The Fable Guy


Michael Powell once said of his films, “They are, for the most part, fairy tales.” Certainly during the mid-to-late-’40s high tide of his collaboration with Emeric Pressburger, many of Powell’s movies took the form of fables, tracking wide-eyed wanderers through strange and bewitching forests: gold-digging city gal Wendy Hiller marooned in a Scottish Highlands soaked with superstition and biblical bad weather in I Know Where I’m Going! (1945); airman David Niven on the stairway to the monochrome hereafter in A Matter of Life and Death (1946); the band of nuns bewildered and aroused by the heat, wind, and high altitude of their Himalayan palace convent in Black Narcissus (1947). Fittingly, it was a Hans Christian Andersen tale, ripe with luxuriant tragedy, that allowed the Englishman to perfect his brand of ecstatic formalism: The Red Shoes (1948) achieved an orgiastic fusion of folklore, music, dance, design, costumery, painting, and photography, a Total Art of cinema pirouetting brazenly through the cooling wreckage of Total War. Like most visionaries, Powell (1905-1990) was regarded with some degree of scorn and suspicion at home during his productive years. It took an appreciative horde of vulgar Americans to invite a reassessment, which flowered with the 1979 restoration of Powell’s virtual career-ender, Peeping Tom (1960)—a project partly financed by the director’s greatest champion, Martin Scorsese, whose longtime editor Thelma Schoonmaker married Powell in 1984—and continues with the Walter Reade’s comprehensive centenary tribute.

After fortuitous early encounters with Rex Ingram and Alfred Hitchcock (Powell had a screenwriting hand in the latter’s Blackmail), he began his directing career in the ’30s with “quota quickies,” so named because they were made and screened by parliamentary decree as a safe haven for homemade British filmmaking under the advance of the post-sound Hollywood juggernaut. Powell signaled his graduation from the B-movie workshop with The Edge of the World (1937): Shooting in Scotland’s northern Shetland Islands under punishing conditions, Powell animated his stunning location footage with double exposures, time-lapse flourishes, and ghosts, and hinted at the Gothic inflections that would add frisson to much of his later work. The Edge of the World caught the eye of Alexander Korda, who played matchmaker between his fellow Hungarian émigré Emeric Pressburger and Powell; their first film together, The Spy in Black (1939), appeared the week that World War II was declared and hatched one of the most prodigious partnerships in cinema history.

Their wartime films—made under the aegis of the Ministry of Information, the propaganda arm of Britain’s WW II-era War Office—were never merely patriotic tracts. Contraband (1940) conjured a roaming underground party atmosphere in blackout London; The Life and Death of Colonel Blimp (1943), Powell and Pressburger’s first Technicolor production, angered Churchill with its satire of a fuddy-duddy career soldier, played by Roger Livesey of the inimitable hoarse vibrato. Startlingly, several of these films featured sympathetic, rounded German characters, as well as a stylistic embrace of German expressionism (not to mention Conrad Veidt, the wraithlike killer Cesare in The Cabinet of Dr. Caligari, as a leading man). In Colonel Blimp, it’s a German character, Theo (Anton Walbrook), who delivers both the hushed paean to England and the exhortation to victory against the Nazis by any means necessary.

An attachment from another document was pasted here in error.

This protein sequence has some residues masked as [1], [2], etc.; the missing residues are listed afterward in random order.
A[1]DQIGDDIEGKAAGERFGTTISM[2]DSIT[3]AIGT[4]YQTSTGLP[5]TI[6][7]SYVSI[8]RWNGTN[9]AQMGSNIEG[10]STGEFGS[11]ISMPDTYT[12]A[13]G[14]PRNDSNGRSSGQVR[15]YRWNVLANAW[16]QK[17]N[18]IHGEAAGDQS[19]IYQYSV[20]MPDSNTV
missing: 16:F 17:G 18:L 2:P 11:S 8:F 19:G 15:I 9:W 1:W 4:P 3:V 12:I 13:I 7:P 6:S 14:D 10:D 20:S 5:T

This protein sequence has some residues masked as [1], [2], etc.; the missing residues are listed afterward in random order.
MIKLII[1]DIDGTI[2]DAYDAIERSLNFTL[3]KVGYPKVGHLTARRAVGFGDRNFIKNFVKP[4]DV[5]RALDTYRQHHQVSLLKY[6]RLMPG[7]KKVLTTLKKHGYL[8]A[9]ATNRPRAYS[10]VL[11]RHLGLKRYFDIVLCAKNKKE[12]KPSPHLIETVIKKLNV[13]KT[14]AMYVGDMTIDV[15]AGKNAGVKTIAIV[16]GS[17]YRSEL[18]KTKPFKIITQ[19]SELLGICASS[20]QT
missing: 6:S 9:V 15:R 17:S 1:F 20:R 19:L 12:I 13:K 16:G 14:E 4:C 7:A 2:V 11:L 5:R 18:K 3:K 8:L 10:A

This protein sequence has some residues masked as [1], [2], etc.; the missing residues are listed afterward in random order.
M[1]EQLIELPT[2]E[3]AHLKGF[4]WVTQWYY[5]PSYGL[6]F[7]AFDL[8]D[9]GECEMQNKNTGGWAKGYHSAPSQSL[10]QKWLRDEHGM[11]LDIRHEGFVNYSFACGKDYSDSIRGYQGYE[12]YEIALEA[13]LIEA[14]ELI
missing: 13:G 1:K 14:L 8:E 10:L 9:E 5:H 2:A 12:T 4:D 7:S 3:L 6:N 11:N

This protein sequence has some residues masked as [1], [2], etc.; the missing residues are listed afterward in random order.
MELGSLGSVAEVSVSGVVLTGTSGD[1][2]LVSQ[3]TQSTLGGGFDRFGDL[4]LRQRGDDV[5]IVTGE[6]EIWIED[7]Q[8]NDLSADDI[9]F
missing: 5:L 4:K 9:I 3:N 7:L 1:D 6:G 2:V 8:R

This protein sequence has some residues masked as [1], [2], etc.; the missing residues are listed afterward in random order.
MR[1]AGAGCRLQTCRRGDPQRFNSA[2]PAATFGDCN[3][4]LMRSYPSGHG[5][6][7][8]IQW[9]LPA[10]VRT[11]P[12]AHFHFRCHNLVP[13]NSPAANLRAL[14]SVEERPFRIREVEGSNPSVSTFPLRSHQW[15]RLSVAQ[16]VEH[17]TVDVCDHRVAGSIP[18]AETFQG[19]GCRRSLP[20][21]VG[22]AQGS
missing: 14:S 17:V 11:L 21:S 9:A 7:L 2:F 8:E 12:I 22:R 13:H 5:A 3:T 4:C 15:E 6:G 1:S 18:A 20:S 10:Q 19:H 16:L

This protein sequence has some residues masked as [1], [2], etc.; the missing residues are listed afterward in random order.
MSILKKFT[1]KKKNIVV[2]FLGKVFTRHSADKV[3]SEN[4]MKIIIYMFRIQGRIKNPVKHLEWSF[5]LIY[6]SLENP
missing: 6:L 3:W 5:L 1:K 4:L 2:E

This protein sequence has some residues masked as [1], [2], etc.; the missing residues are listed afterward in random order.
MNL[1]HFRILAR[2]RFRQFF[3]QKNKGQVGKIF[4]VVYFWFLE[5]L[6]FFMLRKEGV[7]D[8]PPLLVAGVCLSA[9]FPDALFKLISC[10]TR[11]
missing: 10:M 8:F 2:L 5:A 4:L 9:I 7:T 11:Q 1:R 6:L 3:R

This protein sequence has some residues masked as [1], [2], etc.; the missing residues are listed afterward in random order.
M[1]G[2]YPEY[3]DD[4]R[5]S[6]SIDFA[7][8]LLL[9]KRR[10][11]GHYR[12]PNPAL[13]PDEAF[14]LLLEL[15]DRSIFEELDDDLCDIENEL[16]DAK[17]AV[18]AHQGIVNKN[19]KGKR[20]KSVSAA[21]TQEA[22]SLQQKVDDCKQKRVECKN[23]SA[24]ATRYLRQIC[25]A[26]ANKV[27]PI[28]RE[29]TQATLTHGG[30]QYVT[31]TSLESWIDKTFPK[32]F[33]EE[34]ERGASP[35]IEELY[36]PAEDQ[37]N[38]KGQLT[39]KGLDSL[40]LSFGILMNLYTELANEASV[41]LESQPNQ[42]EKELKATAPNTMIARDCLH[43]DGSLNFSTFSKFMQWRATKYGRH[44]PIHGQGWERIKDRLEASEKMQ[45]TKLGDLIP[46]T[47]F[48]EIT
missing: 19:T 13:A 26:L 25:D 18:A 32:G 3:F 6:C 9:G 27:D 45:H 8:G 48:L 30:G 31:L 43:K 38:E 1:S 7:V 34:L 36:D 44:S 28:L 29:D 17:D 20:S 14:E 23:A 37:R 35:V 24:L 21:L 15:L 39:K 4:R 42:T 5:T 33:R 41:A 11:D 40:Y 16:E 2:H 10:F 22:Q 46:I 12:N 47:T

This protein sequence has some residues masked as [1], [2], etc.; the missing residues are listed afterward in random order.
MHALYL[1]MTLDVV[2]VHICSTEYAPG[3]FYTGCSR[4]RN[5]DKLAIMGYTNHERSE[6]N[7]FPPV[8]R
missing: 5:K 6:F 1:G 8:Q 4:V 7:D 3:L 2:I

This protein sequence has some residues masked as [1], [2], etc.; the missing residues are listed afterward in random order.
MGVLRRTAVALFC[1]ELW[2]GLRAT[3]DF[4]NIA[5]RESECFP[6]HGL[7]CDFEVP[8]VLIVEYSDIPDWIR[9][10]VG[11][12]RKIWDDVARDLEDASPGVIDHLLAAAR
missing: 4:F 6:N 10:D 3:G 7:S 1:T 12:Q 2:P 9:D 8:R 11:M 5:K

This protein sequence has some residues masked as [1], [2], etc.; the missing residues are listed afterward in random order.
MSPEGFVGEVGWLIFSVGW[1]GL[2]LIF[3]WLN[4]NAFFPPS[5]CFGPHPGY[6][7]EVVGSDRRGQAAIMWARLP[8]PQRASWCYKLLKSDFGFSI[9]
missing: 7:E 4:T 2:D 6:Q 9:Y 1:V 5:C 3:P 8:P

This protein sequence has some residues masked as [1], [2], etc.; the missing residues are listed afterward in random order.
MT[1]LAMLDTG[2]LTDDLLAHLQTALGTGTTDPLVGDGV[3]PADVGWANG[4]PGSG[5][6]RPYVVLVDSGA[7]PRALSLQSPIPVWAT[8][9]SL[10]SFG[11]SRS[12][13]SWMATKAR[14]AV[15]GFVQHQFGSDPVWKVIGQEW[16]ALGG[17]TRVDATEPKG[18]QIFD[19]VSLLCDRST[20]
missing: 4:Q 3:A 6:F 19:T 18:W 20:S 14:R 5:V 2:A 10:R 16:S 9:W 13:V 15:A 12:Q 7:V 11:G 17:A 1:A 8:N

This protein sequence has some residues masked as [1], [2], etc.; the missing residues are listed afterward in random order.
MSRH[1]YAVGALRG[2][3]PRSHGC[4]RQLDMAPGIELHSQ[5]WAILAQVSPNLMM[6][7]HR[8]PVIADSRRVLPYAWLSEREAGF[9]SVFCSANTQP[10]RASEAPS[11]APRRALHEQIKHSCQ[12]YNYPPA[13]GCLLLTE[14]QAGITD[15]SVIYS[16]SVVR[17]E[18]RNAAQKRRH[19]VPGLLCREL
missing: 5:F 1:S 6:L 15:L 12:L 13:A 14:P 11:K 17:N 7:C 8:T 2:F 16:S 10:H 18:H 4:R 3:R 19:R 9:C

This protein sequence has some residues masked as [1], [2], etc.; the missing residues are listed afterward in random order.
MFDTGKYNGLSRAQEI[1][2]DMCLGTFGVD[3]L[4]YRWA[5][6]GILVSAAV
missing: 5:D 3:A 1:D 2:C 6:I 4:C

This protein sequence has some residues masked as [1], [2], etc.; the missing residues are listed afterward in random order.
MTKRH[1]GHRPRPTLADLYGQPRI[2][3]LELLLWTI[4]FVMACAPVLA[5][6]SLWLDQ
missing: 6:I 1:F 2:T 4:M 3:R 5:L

Powell’s stated ideal was the “composed film,” a symphonic current of sound and image sought most overtly in The Red Shoes and his other, unjustly neglected ballet film, The Tales of Hoffmann (1951). A revisitation of Powell’s oeuvre reveals many delightful motifs and refrains. A particularly Gothic ability to render the familiar strange: The faintly profane fragrance of Black Narcissus‘s title, after all, is a scent available in an army-navy store in London, and sister superior Deborah Kerr is seduced only by her own memories. A remarkable attunement to the animal world, from the non sequitur of a falcon disemboweling a rabbit in I Know Where I’m Going! to the fox hunt that sets the tone of feverish flight and pursuit in Gone to Earth (1950). And a certain type of Powell woman: serious, loyal, fiercely focused, a little out of breath. Kerr plays her in triplicate in Colonel Blimp, and in 50 years ages not a day; Kathleen Byron, so terrifyingly hysterical as Kerr’s in-heat nemesis in Black Narcissus, plays her in The Small Back Room (1949), a spare, acerbic study of an alcoholic, self-loathing bomb-disposal expert. A black-and-white breather after the carnival of The Red Shoes, The Small Back Room captures both a damaged individual psyche and a troubled national mood; it’s an often overlooked gem amid Powell’s bigger and brighter sparklers, and named by the director himself as one of his favorites.

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